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Pharmarceuticals cautious of new investments despite stock rally

Pharmarceuticals

Nigeria’s drug makers are wary of adding new investments to the manufacturing sector despite the recent rally of pharmaceuticals stocks.

Major CEOs of pharmaceutical firms in Africa’s biggest economy told BusinessDay that they would continue to tread cautiously as long as the country is not making any headway on the Common External Tariff, which makes importation of finished drugs free but puts five to 20 percent duty on imported inputs and packaging materials for local manufacturers.

“The attitude of most pharmaceutical companies is caution,” said Okey Akpa, chairman, Pharmaceutical Manufacturers Group of the Manufacturers Association of Nigeria (PMG-MAN) in Lagos.

“The impact of the new FX regime may be too early to judge, but one thing that stands out is that manufacturers are more cautious of expansion now because importers get FX the same way local manufacturers do,” Akpa told BusinessDay on the phone.

“Hence when an importer gets FX the same way as a local manufacturer, he has an added advantage because he brings in his finished products without paying any duty, but a local manufacturer imports his raw materials paying five to 20 percent tariff,” he explained.

GSK’s share price jumped by N1.86, closing at N20.07 from an opening price of N19.12 on Thursday. Fidson’s  share price gained N0.08 to close at N2.02 from an opening price of N1.99 yesterday, as Neimeth’s share price recorded a gain of N0.03 to close at N1.14 from N1.06.

Nigeria’s main share index approached a nine-month high on Thursday, after rising for a third straight day as investors poured cash into banking and consumer goods stocks.

The stock market, which has the second-biggest weighting after Kuwait on the MSCI frontier market index, climbed 2.9 percent to 30,999 points by 12.34 GMT, a level last seen on Oct. 2.

But the stocks’ performances are not enough to command new investments into the struggling industry which added N300 billion new investments in the last ten to 15 years.

Steve Onya, managing director/CEO, Chi Pharmaceuticals, said at a meeting of all local manufacturers recently, that the Federal Government should protect local industries by reversing the tariff structure and imposing tariff on imported products to avoid closure of over 150 drug makers. He said this is a big disincentive to investments, stressing that there is no place in the world where inefficiency is rewarded.

Despite the huge opportunities inherent in the healthcare industry, only seven of the 150 pharmaceutical companies in Africa’s largest economy are listed on the Nigerian Stock Exchange.

The listed companies include Glaxosmithkline Consumer Nigeria Plc, Fidson Healthcare Plc, May & Baker Nigeria Plc, and Neimeth International Pharmaceuticals Plc, Pharm-Deko Plc, Nigeria-German Chemicals Plc, and Evans Medical Plc. These firms have total market capitalisation of N28.85 billion.

Nigerian pharmaceutical companies now share 65 percent of the West African market, having so far invested N300 billion in machinery and quality upgrades in an effort to end drug importation into the country, estimated at $700 million.

Four companies, Evans Medical, Chi Pharmaceuticals, May&Baker and Swiss Pharma, have so far obtained the World Health Organisation (WHO) pre-qualification, while four others are in line to obtain same, in an effort to dig into the local market and remain competitive in the international scene, BusinessDay can report.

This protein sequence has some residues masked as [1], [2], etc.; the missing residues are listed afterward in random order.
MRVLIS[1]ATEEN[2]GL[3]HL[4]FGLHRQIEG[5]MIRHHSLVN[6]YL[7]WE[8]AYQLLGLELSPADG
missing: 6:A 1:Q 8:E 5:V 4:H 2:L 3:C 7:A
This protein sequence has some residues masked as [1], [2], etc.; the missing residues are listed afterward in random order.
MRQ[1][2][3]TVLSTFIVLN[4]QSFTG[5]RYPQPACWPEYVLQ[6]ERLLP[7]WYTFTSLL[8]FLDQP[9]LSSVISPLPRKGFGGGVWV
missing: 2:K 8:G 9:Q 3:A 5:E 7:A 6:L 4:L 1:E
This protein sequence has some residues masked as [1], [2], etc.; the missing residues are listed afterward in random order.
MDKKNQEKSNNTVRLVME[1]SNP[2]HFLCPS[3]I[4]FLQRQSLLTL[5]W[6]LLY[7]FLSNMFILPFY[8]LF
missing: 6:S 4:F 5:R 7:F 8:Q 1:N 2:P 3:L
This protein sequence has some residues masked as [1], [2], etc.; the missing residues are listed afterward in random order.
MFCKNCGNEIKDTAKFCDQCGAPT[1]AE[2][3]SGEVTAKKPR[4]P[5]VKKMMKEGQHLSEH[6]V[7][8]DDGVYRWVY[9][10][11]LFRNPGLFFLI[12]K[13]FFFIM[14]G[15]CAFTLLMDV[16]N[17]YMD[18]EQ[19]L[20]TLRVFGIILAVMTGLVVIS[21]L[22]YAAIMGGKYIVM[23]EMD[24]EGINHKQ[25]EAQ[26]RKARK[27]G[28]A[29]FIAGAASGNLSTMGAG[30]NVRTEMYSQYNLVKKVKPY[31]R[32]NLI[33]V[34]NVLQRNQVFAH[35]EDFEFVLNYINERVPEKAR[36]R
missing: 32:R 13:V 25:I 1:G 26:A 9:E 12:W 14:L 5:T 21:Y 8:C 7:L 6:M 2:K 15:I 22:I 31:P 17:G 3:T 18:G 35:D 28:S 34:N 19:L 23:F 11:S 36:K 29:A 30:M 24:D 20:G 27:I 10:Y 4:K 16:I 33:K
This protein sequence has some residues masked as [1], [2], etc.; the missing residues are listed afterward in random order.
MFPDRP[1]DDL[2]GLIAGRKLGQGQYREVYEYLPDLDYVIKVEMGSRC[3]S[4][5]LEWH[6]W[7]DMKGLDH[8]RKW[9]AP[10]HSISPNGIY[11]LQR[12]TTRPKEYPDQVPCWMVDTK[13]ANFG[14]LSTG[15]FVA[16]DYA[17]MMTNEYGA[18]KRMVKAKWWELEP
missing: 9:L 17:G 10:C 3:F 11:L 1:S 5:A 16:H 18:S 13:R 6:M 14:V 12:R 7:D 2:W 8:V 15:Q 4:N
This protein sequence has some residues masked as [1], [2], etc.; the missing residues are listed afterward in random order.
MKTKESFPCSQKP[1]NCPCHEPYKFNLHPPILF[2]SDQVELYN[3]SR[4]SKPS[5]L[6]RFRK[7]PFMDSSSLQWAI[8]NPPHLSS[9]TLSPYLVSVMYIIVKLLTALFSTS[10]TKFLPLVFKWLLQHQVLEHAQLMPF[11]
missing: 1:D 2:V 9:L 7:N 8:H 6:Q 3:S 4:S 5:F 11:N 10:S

These four companies, alongside four others that are processing the WHO prequalification, have invested $50 million in different levels of upgrades in the last five years, Akpa said.

The healthcare providers’ space consists of only three players, which include Union Diagnostic and Clinical services Plc, Morrison Industries Plc and Ekocorp Plc, collectively accounting for N3.79 billion.

Nigeria has critically low levels of human and infrastructure resources for health care, according to Farouk Gumel, a partner with PriceWaterhouseCoopers (PwC), who pointing out that Nigeria possesses just five hospital beds for every 100,000 persons against the world median of 35 beds, South Africa’s 24, Algeria and Egypt’s 18.

The drugs most commonly produced in the country include anti-malaria medication, vaccines, antiretroviral, antibiotics, and oncology and diabetic drugs.

Pharmaceutical imports are expected to reach $789m by 2018, widening the country’s ph­arm­aceu­tical trade deficit from $475million in 2013 to $778m in 2018, available data show.

Statistics from the Federal Ministry of Health reveal that households spend 69 per cent on healthcare, Federal Government spends 12 percent, states eight percent, local government areas four percent, development partners four per cent, and companies three per cent.

Nigeria has 47 federal medical centres and university teaching hospitals to cater for the healthcare needs of its huge population, estimated to be 180 million, according to BusinessDay data.

There are also 700 general hospitals, more than 1,700 maternity units and 4,500 health centres.

Privately provided healthcare, which comprises both profit-seeking and faith-based and voluntary hospitals and clinics, accounts for at least 40 per cent of all facilities in the country, a PWC report noted.

Bunmi Olaopa, president, West African Pharmaceutical Manufacturers Association, recently said many local manufacturers are presently upgrading their factories while others are looking for partners.

“Many more in Nigeria and Ghana are also in the process of acquiring prequalification. So, the issue of low quality of drugs is now over,” Olaopa said.

ODINAKA ANUDU & LOLADE AKINMURELE